Some church groups got wind of the issue in the late 1990’s and early 2000’s and divested themselves of for-profit prison stock. Writers and thinkers and activists continued to shine a light on the problem. Michelle Alexander, author of “The New Jim Crow,” has been writing about this issue for years. Books like “Prison Profiteers: Who Makes Money From Mass Incarceration” explored the issue in depth.

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Workers Gain Two Big Wins in California Courts

Mark Gruenberg

Mark Gruenberg Editor, Press Associates Union News

Workers – and specifically teachers and Uber drivers – gained two big wins in California courts, one state and one federal, within the space of a week from August 18-22.

The first win came on August 18 when U.S. District Court Judge Edward Chen in San Francisco threw out a class action settlement that the Uber’ drivers’ lawyer tried to get him to accept. In his ruling, Chen noted that since the settlement was proposed, Uber drivers had written his court with hundreds of objections.

Chen’s big objection, along with theirs, was that the settlement would leave the Uber drivers open to further exploitation by the manipulative “gig economy” firm. The Uber drivers would remain “independent contractors,” without labor law rights, Social Security, Medicare, workers’ comp, jobless benefits and the right to organize.

That big win was followed on August 22,  when the California Supreme Court let stand a lower court ruling against a right wing scheme to destroy teachers’ tenure.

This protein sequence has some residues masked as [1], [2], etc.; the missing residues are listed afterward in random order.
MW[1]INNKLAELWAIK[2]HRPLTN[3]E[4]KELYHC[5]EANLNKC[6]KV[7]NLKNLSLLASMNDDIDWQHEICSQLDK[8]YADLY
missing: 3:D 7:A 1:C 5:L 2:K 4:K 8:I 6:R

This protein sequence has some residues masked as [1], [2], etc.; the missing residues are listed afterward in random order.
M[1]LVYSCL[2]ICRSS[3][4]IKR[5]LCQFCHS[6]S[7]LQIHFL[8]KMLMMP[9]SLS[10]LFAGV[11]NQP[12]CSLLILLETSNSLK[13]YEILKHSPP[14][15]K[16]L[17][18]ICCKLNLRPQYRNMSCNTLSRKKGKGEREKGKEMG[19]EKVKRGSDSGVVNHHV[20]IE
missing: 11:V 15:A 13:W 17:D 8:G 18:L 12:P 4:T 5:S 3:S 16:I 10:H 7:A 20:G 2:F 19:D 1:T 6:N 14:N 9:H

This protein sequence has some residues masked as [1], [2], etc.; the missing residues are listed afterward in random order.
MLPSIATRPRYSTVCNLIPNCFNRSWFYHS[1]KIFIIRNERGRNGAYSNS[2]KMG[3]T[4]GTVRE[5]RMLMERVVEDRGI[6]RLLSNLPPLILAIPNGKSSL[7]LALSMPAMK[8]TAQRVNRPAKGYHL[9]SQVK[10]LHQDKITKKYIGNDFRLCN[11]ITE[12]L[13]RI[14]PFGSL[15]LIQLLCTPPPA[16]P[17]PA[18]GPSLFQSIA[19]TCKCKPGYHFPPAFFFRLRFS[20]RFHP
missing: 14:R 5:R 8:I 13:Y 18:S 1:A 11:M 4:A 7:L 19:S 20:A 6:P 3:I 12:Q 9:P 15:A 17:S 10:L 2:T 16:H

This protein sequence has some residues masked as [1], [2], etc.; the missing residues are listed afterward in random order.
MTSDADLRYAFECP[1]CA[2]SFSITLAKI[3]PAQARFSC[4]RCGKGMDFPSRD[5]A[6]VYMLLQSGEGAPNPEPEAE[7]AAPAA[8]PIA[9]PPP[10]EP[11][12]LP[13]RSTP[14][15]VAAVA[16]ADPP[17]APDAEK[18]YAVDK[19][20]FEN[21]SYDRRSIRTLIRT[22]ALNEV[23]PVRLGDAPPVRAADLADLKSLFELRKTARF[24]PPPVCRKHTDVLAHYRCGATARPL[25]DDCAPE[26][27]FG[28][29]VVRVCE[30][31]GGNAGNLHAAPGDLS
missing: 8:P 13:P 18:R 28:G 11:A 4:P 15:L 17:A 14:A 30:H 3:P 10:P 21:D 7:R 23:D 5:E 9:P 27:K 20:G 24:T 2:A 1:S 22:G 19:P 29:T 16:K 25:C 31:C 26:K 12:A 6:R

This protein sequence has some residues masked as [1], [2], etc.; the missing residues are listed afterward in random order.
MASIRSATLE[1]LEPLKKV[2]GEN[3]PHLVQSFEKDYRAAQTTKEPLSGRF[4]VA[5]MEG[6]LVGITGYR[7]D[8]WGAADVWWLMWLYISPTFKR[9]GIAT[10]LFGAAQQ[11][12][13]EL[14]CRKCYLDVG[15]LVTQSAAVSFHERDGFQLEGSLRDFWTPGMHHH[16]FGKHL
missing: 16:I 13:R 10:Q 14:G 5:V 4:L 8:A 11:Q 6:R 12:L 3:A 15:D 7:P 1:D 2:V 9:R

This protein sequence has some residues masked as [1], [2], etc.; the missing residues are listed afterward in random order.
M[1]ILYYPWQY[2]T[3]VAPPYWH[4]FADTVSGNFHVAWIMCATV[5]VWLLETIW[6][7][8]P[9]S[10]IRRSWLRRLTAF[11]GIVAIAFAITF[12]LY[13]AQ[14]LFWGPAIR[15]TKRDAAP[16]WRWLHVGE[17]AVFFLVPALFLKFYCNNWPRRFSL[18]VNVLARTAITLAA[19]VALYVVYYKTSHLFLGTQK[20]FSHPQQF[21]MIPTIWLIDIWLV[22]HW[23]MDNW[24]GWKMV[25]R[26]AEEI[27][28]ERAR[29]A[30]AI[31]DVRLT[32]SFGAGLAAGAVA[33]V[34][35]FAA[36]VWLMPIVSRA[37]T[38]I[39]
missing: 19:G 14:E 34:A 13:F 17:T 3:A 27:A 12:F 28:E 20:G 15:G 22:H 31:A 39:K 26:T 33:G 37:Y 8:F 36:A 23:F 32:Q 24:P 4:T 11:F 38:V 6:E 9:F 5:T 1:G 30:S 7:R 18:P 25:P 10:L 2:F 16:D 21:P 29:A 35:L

The two rulings are important for several reasons: California, as the nation’s largest state, shows it is once again coming down on the side of workers and against the radical right. And the Uber case should give exploitative firms in the “gig economy,” which thrive on letting workers fend for themselves, pause.

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Good News In The Reported Collapse of U.S.-Europe Trade Talks

Isaiah J. Poole

Isaiah J. Poole Executive editor, OurFuture.org

News out of Germany that U.S. trade negotiations with Europe similar to the one that produced the Trans-Pacific Partnership have collapsed is another sign that an organized grassroots is successfully putting the multinational corporate trade agenda on its heels.

Britain’s Independent, in an article published Monday, quotes Germany’s Vice-Chancellor Sigmar Gabriel as saying free trade negotiations between the European Union and the United States have failed, but that “nobody is really admitting it.”

The trade deal is called the Trans-Atlantic Trade and Investment Partnership, or TTIP. It is being negotiated between the U.S. and the members of the European Union. Discussions have been going on at the same time the Trans-Pacific Partnership, a 12-nation deal that includes several Asian countries as well as Western Hemisphere nations, was being forged.